Self Defense Hand Loads


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Taildragger-J3
September 14, 2009, 01:58 PM
I've read a few references to avoiding using hand loaded rounds in a firearm carried for self defense. I'm curious about the logic behind such advice. Is there some kind of legal issue? Is it just a question of reliability? At the moment I've got cor-bons in mine, but they are the last 5 from the box.

Comments? Suggestions?

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rcmodel
September 14, 2009, 02:11 PM
The logic is that using handloads can be used against you in court.
(Factory loads not deadly enough for ya, you cold blooded killer?)

Massad Ayoob is a leading proponent of this and pounds on it all the time.
He says factory ammo can be compared forensically to determine powder burn marks, range of the shooting, etc.
Something you cannot do with reloads because there is no set standard.

My feeling is, if you are involved in a SD shooting, you darn well better be sure it was a justified shooting in the first place, and there won't be any hard questions like that.

If I blow away a BG in my house with grandpa's Model 12 and some of my trap shell reloads, I doubt there would be.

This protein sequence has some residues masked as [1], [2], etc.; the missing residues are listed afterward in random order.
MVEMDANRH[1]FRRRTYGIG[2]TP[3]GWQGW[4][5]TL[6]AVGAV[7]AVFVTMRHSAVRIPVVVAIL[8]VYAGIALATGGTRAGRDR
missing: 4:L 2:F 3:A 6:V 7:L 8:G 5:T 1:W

Currently, you would be hard pressed to find any factory SD loads in my house, or guns.
But thats just a personal decision I made many years ago, and may not be correct in todays kinder, gentler courts of law.

rc

Ben Shepherd
September 14, 2009, 02:41 PM
Massad Ayoob did finally find a case that backed him up on his legal points, I read it a few months ago in some magazine or other. Don't remember exactly where, as I just noted as I read it that he finally had a case study to back him after all the years of telling us not to.

That being said, like rc, I carry handloads. This decision was not made lightly, and I won't tell others to carry one or the other. But after an incident with a primer missing the compound, I don't trust ANY ammo I didn't assemble as much as some I did.

AFAIK, there are no laws anywhere stating you can't carry handloads either. Although you may want to dig through your own state and local regs just to make sure.

possum
September 14, 2009, 03:25 PM
i carry corbon dpx, however i do have handload defense rounds they are 155gr speer gold dots as a matter of fact. they are reliable, accurate, and shootable in my handgun, they are about as hot as a load as i would want to shoot. anyway, they are in my stash. why in the stash, well they are set back for shtf, and or if for some reason down the road there is an ammo crises, again and no ammo can be found i can have enough to last me a few years worth of cycles through my carry gun, home defense gun etc. just in case.

rcmodel
September 14, 2009, 03:36 PM
I just relized my wifes bedroom gun IS loaded with factory ammo.

Old .38 Spc 110 grain Super-Vel in fact.

Like to see Mas find some of that from the same lot number to forensically compare it with.

rc

GP100man
September 14, 2009, 09:04 PM
my wifes nite stand gun is loaded with hydra shocks , everything else is handloads & home cast boolits .